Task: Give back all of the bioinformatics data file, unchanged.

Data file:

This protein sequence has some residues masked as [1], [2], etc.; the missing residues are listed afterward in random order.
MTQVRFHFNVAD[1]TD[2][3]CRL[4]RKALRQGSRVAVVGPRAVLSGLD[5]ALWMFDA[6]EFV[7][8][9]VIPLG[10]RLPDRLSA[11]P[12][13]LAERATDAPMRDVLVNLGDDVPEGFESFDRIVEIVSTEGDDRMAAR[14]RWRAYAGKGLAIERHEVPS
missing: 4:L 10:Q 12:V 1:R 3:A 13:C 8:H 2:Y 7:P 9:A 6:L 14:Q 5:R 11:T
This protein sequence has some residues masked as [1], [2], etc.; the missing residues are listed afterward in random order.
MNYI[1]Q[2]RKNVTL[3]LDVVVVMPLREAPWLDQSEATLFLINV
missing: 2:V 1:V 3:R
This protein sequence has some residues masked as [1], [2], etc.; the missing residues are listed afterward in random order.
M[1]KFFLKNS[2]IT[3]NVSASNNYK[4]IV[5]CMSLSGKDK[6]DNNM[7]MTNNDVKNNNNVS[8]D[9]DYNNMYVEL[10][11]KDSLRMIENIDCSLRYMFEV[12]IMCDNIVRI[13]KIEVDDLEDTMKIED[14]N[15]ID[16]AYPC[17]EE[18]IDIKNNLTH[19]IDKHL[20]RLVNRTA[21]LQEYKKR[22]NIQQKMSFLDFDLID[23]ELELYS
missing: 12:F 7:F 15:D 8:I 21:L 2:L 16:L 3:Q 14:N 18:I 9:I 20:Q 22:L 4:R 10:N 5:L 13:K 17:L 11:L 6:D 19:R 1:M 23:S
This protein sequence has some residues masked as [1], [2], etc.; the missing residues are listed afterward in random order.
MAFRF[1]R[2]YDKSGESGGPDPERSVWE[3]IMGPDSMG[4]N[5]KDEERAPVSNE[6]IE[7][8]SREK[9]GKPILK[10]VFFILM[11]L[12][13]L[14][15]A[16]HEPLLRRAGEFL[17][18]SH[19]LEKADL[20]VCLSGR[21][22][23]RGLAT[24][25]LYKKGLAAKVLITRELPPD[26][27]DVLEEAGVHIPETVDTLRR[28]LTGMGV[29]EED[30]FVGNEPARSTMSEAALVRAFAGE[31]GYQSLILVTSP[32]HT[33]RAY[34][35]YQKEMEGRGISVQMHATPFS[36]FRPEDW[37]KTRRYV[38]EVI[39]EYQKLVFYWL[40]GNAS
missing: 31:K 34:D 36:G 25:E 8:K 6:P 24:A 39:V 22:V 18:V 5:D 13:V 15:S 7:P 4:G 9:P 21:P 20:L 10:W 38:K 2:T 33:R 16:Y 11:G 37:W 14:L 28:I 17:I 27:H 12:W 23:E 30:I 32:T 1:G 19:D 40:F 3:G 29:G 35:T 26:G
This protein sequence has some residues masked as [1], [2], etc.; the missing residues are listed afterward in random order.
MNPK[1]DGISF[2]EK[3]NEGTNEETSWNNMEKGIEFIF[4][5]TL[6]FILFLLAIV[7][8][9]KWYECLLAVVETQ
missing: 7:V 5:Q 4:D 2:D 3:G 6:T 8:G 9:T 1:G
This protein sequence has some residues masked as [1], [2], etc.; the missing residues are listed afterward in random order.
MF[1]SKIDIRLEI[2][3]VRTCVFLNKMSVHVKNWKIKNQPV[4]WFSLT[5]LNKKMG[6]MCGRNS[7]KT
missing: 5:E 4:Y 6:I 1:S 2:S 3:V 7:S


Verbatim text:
This protein sequence has some residues masked as [1], [2], etc.; the missing residues are listed afterward in random order.
MTQVRFHFNVAD[1]TD[2][3]CRL[4]RKALRQGSRVAVVGPRAVLSGLD[5]ALWMFDA[6]EFV[7][8][9]VIPLG[10]RLPDRLSA[11]P[12][13]LAERATDAPMRDVLVNLGDDVPEGFESFDRIVEIVSTEGDDRMAAR[14]RWRAYAGKGLAIERHEVPS
missing: 4:L 10:Q 12:V 1:R 3:A 13:C 8:H 2:Y 7:P 9:A 6:L 14:Q 5:R 11:T
This protein sequence has some residues masked as [1], [2], etc.; the missing residues are listed afterward in random order.
MNYI[1]Q[2]RKNVTL[3]LDVVVVMPLREAPWLDQSEATLFLINV
missing: 2:V 1:V 3:R
This protein sequence has some residues masked as [1], [2], etc.; the missing residues are listed afterward in random order.
M[1]KFFLKNS[2]IT[3]NVSASNNYK[4]IV[5]CMSLSGKDK[6]DNNM[7]MTNNDVKNNNNVS[8]D[9]DYNNMYVEL[10][11]KDSLRMIENIDCSLRYMFEV[12]IMCDNIVRI[13]KIEVDDLEDTMKIED[14]N[15]ID[16]AYPC[17]EE[18]IDIKNNLTH[19]IDKHL[20]RLVNRTA[21]LQEYKKR[22]NIQQKMSFLDFDLID[23]ELELYS
missing: 12:F 7:F 15:D 8:I 21:L 2:L 16:L 3:Q 14:N 18:I 9:I 20:Q 22:L 4:R 10:N 5:L 13:K 17:L 11:L 6:D 19:R 1:M 23:S
This protein sequence has some residues masked as [1], [2], etc.; the missing residues are listed afterward in random order.
MAFRF[1]R[2]YDKSGESGGPDPERSVWE[3]IMGPDSMG[4]N[5]KDEERAPVSNE[6]IE[7][8]SREK[9]GKPILK[10]VFFILM[11]L[12][13]L[14][15]A[16]HEPLLRRAGEFL[17][18]SH[19]LEKADL[20]VCLSGR[21][22][23]RGLAT[24][25]LYKKGLAAKVLITRELPPD[26][27]DVLEEAGVHIPETVDTLRR[28]LTGMGV[29]EED[30]FVGNEPARSTMSEAALVRAFAGE[31]GYQSLILVTSP[32]HT[33]RAY[34][35]YQKEMEGRGISVQMHATPFS[36]FRPEDW[37]KTRRYV[38]EVI[39]EYQKLVFYWL[40]GNAS
missing: 31:K 34:D 36:G 25:E 8:K 6:P 24:A 39:V 22:V 18:V 5:D 13:V 15:S 7:P 4:G 9:P 21:P 20:L 10:W 38:K 2:T 33:R 16:Y 11:G 37:W 14:L 28:I 17:I 27:H 12:W 23:E 30:I 32:T 1:G 19:D 40:F 3:G 29:G 35:T 26:G
This protein sequence has some residues masked as [1], [2], etc.; the missing residues are listed afterward in random order.
MNPK[1]DGISF[2]EK[3]NEGTNEETSWNNMEKGIEFIF[4][5]TL[6]FILFLLAIV[7][8][9]KWYECLLAVVETQ
missing: 7:V 5:Q 4:D 2:D 3:G 6:T 8:G 9:T 1:G
This protein sequence has some residues masked as [1], [2], etc.; the missing residues are listed afterward in random order.
MF[1]SKIDIRLEI[2][3]VRTCVFLNKMSVHVKNWKIKNQPV[4]WFSLT[5]LNKKMG[6]MCGRNS[7]KT
missing: 5:E 4:Y 6:I 1:S 2:S 3:V 7:S